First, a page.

Integrating Science into Shellfish Management

Integrating Science into Shellfish Management

Since clams in Maine are co-managed by the state and local municipalities there are a lot of components to monitoring  and improving shellfish management across the state. MCA tracks both state and local shellfish program developments and advocates for the use of sound science in management decision making.

Local Level

MCA weighs in on local shellfish management by providing resources and education to municipal Shellfish programs.

For example, shellfish managers are invited to take part in field sampling and processing for the samples and data for the large-scale field research projects we conduct with the Downeast Institute. In 2017 we hosted a four-day “Ocean Discovery Days” to inform managers and policymakers of the discoveries made by scientists working collaboratively with clammers and how these discoveries can be integrated into shellfish management decisions. By giving managers real time information about the resource and marine ecosystem we enable them to make more informed decisions to benefit Maine’s marine based economy.

State Level

MCA has consistently monitored Maine’s Department of Environmental Protection (DEP), Department of Marine Resources (DMR), and Dept. of Agriculture, Conservation, and Forestry to ensure the best possible protection of the intertidal zone throughout Maine. In this way, MCA played a critical role in establishing interagency collaboration that benefits Maine’s fishing communities.

When necessary, the MCA takes action to advocate for statutory changes in regulations and the standard way things were done. For instance, after Maine clammers incurred almost $4 million in losses from red tide closures and run-off in 2005 after a high rains occurred after a couple years drought, MCA helped the DMR’s Bureau of Public Health implement more reasonable and common sense waterquality management tools. This allowed for a more complete picture of the shellfish resource to emerge.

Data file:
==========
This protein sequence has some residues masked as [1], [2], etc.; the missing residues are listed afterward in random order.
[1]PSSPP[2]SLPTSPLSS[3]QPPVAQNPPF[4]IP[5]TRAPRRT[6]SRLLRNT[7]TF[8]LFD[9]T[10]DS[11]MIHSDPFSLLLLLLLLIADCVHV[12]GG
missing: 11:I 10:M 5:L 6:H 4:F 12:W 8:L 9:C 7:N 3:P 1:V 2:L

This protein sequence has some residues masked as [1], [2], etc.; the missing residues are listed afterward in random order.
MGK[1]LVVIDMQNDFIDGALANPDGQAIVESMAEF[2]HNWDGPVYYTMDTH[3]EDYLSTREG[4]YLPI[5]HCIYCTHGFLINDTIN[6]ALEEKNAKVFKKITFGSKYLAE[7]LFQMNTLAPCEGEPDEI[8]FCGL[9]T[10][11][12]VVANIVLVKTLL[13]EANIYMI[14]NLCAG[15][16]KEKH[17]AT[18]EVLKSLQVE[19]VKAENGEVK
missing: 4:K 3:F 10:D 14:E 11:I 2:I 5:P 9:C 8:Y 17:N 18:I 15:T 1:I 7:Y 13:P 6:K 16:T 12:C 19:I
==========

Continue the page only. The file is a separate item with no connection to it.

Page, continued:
Recently, MCA raised concerns about DMR”s proposal to significantly limit the subtidal quahog fishery at New Meadows Lake. Since it is subtidal it is not under town’s jurisdiction, and is one of the last open clam fisheries in southern Maine. MCA had significant questions about the scientific reasoning used by DMR to justify the closures. We questioned DMR through emails and public meetings and eventually submitted written comments outlining the problems. Click here to read our questions.

Through the years, MCA has cultivated a relationship with DMR that has facilitated a heightened sense of urgency within the agency about the issue of water quality. Through that relationship, the MCA was able to assist DMR in identifying and addressing serious concerns around their water testing program, shoreline surveys, and rain gauge testing.